Art Gallery New South Wales

40 Years Kaldor Public Art Projects 1969-2009

In 1969 artists Christo and Jeanne-Claude came to Sydney and wrapped the rocky coastline at Little Bay, 2.5 kilometres of coast and cliffs up to 26 metres high. It was the largest single artwork that had ever been made and one of the first major land art projects anywhere in the world. It was also the first of a series of projects realised by art patron John Kaldor.

Forty years later the AGNSW is celebrating four decades of Kaldor Public Art Projects in an exhibition containing archival material, photographs and unique television footage. These ambitious projects include works by Christo and Jeanne-Claude, Gilbert & George, Jeff Koons and Nam June Paik.

To coincide with this exhibition, Kaldor has invited Japanese artist Tatzu Nishi to complete another ambitious project which transforms the front of the AGNSW.

The artist has transformed the Gallery’s two grand equestrian sculptures by Gilbert Bayes, The offerings of peace and The offerings of war, enclosing them in playful constructions that appear like domestic living spaces. Visitors can walk inside to experience the surreal new spaces of Nishi’s War and peace and in between.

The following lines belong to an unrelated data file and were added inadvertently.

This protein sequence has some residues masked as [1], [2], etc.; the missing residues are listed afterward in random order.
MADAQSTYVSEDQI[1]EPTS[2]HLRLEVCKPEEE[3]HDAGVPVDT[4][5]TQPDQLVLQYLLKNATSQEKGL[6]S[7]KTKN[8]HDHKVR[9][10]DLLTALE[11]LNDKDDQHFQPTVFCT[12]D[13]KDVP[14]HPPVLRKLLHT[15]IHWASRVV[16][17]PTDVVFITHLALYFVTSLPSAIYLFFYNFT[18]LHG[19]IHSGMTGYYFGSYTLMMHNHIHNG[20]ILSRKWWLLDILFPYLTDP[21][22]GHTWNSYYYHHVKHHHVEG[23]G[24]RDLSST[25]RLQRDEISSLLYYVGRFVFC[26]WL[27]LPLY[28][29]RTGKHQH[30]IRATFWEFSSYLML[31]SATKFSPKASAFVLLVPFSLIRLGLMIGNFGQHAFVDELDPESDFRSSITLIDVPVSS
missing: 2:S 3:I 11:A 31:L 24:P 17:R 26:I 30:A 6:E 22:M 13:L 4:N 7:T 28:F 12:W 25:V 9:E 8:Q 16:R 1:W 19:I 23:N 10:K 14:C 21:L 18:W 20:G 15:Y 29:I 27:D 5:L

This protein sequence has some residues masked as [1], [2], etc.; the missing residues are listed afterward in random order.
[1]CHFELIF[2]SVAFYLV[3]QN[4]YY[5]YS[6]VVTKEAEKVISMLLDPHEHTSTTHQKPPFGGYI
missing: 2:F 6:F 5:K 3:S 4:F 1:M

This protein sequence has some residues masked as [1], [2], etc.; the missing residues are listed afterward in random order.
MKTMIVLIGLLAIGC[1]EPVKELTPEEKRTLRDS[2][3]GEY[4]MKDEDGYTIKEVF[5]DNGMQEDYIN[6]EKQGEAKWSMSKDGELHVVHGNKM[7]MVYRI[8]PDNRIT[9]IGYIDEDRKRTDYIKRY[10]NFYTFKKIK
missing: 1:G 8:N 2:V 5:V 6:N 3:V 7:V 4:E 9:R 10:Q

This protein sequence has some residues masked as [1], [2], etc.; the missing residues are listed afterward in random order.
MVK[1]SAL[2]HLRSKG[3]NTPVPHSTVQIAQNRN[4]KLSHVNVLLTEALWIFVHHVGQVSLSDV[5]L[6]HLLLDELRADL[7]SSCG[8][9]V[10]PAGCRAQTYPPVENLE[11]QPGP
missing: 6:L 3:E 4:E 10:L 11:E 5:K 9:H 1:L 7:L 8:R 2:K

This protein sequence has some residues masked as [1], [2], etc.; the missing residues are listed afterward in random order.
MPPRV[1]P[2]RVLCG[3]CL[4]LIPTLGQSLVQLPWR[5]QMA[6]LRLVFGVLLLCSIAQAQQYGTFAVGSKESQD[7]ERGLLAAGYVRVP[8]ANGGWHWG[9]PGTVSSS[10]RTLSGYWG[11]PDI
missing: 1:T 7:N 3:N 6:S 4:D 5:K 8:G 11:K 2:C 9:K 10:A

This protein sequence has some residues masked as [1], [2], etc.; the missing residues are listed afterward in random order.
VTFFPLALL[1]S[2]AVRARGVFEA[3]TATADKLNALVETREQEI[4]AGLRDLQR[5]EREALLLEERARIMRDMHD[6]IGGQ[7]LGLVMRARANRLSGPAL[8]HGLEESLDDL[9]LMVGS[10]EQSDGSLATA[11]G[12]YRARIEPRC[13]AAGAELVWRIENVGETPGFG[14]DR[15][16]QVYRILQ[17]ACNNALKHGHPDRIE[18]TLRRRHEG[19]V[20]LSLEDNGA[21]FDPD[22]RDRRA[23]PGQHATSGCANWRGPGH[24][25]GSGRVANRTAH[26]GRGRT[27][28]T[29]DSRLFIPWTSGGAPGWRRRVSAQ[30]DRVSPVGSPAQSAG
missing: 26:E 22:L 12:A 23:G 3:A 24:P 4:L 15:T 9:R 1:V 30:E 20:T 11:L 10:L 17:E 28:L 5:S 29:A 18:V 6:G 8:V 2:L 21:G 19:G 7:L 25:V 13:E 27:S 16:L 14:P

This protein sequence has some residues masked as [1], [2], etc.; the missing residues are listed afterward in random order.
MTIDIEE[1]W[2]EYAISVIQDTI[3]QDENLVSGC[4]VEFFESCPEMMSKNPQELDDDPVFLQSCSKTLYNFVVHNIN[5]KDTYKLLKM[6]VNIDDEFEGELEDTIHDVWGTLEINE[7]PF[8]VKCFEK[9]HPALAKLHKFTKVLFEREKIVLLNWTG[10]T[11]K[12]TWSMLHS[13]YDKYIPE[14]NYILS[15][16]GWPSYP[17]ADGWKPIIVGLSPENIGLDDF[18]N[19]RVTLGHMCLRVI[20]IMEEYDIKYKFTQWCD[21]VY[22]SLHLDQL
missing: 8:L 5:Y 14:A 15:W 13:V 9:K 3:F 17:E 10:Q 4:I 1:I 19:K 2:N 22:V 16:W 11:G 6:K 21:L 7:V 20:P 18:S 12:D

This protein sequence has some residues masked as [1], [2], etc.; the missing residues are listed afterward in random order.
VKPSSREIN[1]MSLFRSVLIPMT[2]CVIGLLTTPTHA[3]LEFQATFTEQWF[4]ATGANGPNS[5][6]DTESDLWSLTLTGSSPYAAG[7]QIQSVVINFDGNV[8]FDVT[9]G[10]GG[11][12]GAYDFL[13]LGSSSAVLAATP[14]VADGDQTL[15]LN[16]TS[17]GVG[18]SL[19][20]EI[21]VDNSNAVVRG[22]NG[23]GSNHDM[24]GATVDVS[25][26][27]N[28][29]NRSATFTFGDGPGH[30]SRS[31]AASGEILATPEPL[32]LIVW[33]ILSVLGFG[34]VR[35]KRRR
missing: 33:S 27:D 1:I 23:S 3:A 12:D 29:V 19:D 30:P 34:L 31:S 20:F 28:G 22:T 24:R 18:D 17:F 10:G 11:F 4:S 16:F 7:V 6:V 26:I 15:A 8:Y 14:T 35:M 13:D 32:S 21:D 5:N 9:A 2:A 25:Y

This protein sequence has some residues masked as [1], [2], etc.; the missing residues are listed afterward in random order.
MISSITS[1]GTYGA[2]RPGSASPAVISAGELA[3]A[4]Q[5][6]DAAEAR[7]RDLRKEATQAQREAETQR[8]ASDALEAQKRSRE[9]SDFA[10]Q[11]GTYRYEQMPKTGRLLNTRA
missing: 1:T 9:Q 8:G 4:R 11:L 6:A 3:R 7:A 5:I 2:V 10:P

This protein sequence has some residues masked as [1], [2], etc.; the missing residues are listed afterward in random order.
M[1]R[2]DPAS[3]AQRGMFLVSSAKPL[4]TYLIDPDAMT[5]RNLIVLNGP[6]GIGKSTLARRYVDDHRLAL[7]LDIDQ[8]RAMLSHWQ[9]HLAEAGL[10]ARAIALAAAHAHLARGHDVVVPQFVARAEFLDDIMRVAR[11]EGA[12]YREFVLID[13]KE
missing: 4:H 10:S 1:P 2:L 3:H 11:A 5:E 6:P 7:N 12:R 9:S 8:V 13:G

The two outdoor bronze monuments are enclosed by a structure cladded with scaffolding and tarpaulin which give the appearance of renovation works taking place. Initial appearances suggest a work-in-progress, however the visitor is invited to enter the work and experience an unusual sight. The first room, laid out as a domestic living room, contains a coffee table through which the upper body of the bronze sculpture is exposed. The ordinary and familiar context is unexpectedly disrupted.

In the second room, laid out as a domestic bedroom, the viewer encounters the bronze sculpture of a man on horseback. This large-scale monument appears trampling the bed sheets, inches away from the chandelier and towering above the furniture. Here, the public are given the opportunity to gaze on the grandiose at a level which gives these existing monuments a renewed interest. The artist draws the viewer into an environment and confronts them with an unexpected surprise!